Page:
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    Panera Part of NJ E. Coli Investigation, Reports Say

  • Four New Jersey counties are being investigated. No official link to Panera has been determined.

    flickr: Mike Mozart
    Panera has not been linked to the E. coli outbreaks by officials to date.

    Health departments in New Jersey are in the early stages of an investigation into eight cases of E. coli in four counties, and NJ.com is reporting that Panera Bread is part of the search. Eight people were hospitalized and five discharged as of Saturday (April 7).

    NJ.com reported that Panera Bread, and specifically a Phillipsburg location, are being looked at, although the chain has not been definitively determined to be the source. Sarah Perramant, public health epidemiologist in Warren County, told the media outlet that several E. coli cases potentially could have stemmed from “local Panera breads.” State health officials posted a statement over the weekend and did not name Panera specifically, saying: “The department is investigating a possible association with a chain restaurant, but the association may be broader than a single chain restaurant. The department is in the process of gathering food history data from those who became ill,” according to the statement from the New Jersey Department of Health.”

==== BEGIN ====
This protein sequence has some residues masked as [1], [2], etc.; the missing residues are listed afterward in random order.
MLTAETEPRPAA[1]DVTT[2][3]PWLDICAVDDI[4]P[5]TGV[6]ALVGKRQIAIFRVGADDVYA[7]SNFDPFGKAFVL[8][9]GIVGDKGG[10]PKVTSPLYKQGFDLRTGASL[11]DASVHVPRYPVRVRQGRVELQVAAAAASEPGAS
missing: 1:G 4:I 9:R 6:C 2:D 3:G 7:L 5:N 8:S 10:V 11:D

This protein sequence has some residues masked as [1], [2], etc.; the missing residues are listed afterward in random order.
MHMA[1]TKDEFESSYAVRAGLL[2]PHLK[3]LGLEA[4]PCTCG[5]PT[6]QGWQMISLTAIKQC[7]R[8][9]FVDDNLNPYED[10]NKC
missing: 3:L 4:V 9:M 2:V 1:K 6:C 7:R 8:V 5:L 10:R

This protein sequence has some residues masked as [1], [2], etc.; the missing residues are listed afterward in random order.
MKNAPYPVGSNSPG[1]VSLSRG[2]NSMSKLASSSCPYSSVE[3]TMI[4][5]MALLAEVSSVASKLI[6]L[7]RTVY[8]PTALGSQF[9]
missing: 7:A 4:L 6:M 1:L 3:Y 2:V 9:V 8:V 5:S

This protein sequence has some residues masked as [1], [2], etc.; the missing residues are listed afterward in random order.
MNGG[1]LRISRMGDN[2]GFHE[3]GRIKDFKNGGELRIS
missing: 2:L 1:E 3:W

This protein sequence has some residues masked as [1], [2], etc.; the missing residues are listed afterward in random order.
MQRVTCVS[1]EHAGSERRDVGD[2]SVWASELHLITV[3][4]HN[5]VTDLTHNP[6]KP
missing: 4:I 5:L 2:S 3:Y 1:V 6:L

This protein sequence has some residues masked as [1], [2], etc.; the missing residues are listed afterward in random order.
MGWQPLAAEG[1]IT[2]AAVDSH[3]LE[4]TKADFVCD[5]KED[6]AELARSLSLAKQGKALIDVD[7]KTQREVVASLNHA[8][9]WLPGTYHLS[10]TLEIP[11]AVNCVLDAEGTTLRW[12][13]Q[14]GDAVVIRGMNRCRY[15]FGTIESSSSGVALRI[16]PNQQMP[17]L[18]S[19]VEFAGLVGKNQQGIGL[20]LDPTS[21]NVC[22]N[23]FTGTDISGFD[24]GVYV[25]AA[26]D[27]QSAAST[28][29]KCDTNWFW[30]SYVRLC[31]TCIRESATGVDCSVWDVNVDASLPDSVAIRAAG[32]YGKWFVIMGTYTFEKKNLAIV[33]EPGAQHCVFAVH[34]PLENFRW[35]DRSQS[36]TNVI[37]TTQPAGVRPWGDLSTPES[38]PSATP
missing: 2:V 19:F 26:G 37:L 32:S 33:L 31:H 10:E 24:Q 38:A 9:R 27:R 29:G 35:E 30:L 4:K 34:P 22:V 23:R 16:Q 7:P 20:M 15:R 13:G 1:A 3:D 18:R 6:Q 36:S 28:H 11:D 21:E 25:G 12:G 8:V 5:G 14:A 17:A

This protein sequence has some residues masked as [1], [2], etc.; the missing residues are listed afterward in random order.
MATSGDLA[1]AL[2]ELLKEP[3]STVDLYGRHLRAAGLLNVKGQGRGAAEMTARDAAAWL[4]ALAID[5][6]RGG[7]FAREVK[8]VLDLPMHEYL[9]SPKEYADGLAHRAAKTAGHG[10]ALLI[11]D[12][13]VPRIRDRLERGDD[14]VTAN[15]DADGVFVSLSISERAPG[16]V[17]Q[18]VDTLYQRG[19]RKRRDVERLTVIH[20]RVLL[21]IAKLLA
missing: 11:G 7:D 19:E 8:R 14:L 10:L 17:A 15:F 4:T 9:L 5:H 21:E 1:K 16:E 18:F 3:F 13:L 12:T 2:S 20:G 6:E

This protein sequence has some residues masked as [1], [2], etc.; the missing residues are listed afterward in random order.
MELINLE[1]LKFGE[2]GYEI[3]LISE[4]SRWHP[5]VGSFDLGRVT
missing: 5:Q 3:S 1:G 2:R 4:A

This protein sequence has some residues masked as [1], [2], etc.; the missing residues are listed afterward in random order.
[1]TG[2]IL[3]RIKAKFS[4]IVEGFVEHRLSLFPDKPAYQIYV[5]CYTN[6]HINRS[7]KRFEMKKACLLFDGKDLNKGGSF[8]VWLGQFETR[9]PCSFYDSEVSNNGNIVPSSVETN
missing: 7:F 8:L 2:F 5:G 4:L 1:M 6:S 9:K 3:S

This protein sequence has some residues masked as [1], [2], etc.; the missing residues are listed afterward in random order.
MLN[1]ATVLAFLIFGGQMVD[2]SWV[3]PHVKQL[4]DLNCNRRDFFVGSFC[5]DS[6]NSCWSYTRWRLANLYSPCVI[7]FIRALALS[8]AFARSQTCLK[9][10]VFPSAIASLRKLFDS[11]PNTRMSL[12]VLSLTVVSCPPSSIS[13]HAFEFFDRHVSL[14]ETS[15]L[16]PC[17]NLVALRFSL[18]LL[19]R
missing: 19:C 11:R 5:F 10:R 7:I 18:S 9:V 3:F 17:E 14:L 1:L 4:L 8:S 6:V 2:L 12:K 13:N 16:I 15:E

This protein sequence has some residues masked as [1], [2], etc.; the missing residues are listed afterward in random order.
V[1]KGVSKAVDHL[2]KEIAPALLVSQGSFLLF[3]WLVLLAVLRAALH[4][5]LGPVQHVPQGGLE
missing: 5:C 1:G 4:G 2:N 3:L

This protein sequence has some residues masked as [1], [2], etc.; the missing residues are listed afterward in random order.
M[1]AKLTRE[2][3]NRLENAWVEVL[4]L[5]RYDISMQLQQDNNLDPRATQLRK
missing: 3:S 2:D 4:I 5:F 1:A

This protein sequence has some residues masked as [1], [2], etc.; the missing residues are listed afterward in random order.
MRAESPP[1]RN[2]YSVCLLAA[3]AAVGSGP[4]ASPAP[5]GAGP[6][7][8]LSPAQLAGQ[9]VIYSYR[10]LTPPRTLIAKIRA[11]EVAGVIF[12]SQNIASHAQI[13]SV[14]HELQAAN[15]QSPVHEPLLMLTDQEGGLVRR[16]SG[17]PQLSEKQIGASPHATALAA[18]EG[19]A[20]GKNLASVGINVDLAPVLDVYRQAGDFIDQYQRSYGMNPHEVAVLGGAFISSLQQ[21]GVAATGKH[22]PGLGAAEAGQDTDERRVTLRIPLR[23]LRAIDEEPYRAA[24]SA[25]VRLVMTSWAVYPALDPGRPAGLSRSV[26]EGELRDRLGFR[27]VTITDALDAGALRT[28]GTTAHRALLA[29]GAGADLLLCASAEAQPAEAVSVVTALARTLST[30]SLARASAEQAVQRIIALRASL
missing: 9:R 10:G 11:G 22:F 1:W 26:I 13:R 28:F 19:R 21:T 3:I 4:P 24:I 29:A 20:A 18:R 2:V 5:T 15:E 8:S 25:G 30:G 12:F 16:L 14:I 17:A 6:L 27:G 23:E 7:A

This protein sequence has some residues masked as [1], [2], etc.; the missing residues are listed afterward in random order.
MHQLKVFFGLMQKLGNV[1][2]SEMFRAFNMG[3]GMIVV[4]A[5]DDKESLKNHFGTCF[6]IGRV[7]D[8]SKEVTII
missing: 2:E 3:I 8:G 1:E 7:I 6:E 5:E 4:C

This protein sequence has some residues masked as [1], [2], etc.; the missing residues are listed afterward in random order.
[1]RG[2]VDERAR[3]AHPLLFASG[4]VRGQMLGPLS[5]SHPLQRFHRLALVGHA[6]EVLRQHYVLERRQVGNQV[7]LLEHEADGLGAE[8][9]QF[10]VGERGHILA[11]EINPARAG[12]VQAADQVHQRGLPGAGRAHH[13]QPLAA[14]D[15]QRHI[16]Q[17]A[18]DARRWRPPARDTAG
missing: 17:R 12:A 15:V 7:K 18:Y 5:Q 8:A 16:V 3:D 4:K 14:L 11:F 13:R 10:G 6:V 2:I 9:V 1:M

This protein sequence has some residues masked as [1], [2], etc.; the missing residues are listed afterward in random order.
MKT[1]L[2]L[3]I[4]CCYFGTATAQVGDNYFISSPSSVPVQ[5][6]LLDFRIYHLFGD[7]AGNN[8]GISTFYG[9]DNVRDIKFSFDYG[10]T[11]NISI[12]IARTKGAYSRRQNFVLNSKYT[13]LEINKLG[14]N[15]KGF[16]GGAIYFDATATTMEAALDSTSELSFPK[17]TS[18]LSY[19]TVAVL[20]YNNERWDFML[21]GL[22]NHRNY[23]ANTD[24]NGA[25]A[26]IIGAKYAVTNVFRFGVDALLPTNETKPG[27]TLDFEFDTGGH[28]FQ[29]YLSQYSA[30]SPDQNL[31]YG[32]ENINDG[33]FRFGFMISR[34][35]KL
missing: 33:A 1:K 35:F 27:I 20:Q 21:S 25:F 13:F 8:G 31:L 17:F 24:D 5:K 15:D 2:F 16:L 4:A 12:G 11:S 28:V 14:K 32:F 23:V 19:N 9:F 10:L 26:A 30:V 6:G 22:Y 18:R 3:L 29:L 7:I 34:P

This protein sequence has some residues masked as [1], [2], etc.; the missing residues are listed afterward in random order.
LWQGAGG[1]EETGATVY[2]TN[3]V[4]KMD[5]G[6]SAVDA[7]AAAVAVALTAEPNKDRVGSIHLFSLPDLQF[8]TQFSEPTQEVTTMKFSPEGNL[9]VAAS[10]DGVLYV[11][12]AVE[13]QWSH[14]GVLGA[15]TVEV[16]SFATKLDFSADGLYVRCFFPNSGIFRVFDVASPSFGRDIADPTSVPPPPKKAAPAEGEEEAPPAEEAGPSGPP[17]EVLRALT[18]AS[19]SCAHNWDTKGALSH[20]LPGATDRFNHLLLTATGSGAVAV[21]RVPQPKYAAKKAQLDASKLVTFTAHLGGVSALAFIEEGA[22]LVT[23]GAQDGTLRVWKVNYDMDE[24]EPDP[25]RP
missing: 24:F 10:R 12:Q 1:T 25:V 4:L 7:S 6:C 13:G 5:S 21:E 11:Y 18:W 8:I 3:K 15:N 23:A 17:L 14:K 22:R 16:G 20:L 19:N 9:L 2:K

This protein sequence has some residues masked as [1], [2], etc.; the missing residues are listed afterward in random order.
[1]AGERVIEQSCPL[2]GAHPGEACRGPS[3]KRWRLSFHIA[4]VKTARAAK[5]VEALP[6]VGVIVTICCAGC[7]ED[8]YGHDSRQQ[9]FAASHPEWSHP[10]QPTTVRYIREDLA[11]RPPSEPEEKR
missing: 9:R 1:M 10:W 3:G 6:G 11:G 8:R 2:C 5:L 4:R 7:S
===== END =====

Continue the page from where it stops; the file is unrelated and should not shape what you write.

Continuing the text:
The four counties under investigation are Somerset, Hunterdon, Middlesex, and Warren. State and local health officials are working with the U.S. Food and Drug Administration and the Centers for Disease Control and Prevention on the investigation. In a statement, reported by CNBC, the Department said it is conducting interviews to get “food history data.”

    “It can be very difficult to determine where someone got sick," the department said in a statement. "Individuals could have eaten a number of meals in a number of places before becoming ill. They could have eaten at several restaurants, at home or eaten food purchased at a supermarket. Sometimes the food source associated with illness is never determined,” the statement said.

    The Department is conducting lab tests to determine if the strain of E. coli bacteria match among the affected parties. The federal Centers for Disease Control and Prevention will then conduct confirmatory tests.

    Perramant also told NJ.com that most of the New Jersey cases date back to the third week of March.

    “We’re working with the FDA district office in New Jersey and our own investigators to trace back sources of food the individuals may have eaten as well as looking at records such as invoices of vouchers of food deliveries made to any of the restaurants that may be part of the investigation,” the health department’s statement continued.

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